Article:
Prog's Tracks Of The Week
A little something to help the weekend go that extra mile...
Here's some music that various members of the Prog team have been grooving to this week...
Back with our weekly selection of music we've been enjoying and think you might too. We've done every Limelight band from Prog 54, but don't worry, Prog 55 is just around the corner (on sale on April 22). So, a call from the editorial team, and one from our writer Sarah Worsley. Sarah gets a special mention in the next issue! There's a special prize for the first reader who spots it. And that prize is to not have Sarah come round and sing her choice this week for you. Trust us, you'll be grateful...
Editor - Jerry Ewing
Anathema - A Natural Disaster
With Anathema's new box set of earlier albums out soon, and the band's Resonance tour hitting the road already, perfect time to delve back to the title track of 2003's A Natural Disaster, which saw the band truly spread their wings and fly off in the wonderfully evocative and atmospheric direction they've pursued ever since. Oh, and that Lee Douglas got her first chance to shine on an Anathema album for the first time proper...
Deputy Editor - Hannah May Kilroy
Devin Townsend Project - Rejoice
With Hevy Devy playing the Royal Albert Hall on Monday, I've been playing this on loop in celebration! (Hannah's away at Roadburn, and that scoundrel Fairbrother suggested we replace her choice with something more ridiculous. As if we ever would!!).
Art Editor - Russell Fairbrother
Alpha Male Tea Party - You Eat Humous, Of Course You Like Genesis
Some consider Alpha Male Tea Party hard-edged, riff-driven post-rockers; others think they're fun-filled scallywags bucking the trend of dour introspective indie rock with layered, jagged prog moments. I say - watch the video, enjoy the music and let them do the math(-rock).
News Editor - Natasha Scarf
We Are Bodies - Capsize
I can't get enough of Dave Pen from Archive's various projects at the moment. We Are Bodies is his newest and the duo have just released the digital version of their cinematic self-titled debut - the physical edition is out at the end of this month. We Are Bodies is being billed as pop-prog and I think this sounds like a cross between Talk Talk and She Wants Revenge with a bit of Radiohead thrown in for good measure. Catchy stuff!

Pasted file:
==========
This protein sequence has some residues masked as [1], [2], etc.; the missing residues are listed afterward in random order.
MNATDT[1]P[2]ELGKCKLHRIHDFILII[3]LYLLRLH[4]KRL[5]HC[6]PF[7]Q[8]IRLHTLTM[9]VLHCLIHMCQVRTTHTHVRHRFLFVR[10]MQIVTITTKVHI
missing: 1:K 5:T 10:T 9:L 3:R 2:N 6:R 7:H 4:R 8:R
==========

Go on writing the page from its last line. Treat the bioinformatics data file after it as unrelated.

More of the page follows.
Reviews Editor - Grant Moon
Vangelis - Love Theme from Blade Runner
With the final ‘no-seriously-this-really-is-the-final’ cut of Ridley Scott’s groundbreaking 1982 tech-noir classic now on general release, Vangelis’s soundtrack has been on my mind and sound system this week. It remains a stunning piece of composition, with sweeping dynamics and sumptuous sound design. Apparently the synth maestro composed much of it on the fly, recording his musical thoughts on his imperious keyboard setup as Scott’s dailies played on-screen before him. What if Scott had gone for a Goldsmith- or Williams-style orchestral score? The film would’ve lost so much of its melting-pot ambience and moody heft. Moreover, this has become part of our musical subconscious, spawning its own share of replicants: Prog regularly receives albums that pay homage to its futurist/electro textures. Most of those may be lost like tears in, well, you know. But as for this original, there is no incept date.
Writer - Sarah Worsley
Lonely Robot - Why Do We Stay
Serene yet extraordinarily upbeat track from John Mitchell’s first solo outing as the Lonely Robot. Featuring gorgeous guest vocals from Heather Findlay, this progressive ballad exudes pensive romanticism; its epic, layered orchestral tones affect the vastness of space, something that the rest of the album so artfully exudes. Mitchell and Findlay are the perfect vocal match for one another, their beautifully harmonised lines reflecting the elegant melodic accompaniment. One of the stand out tracks from Please Come Home.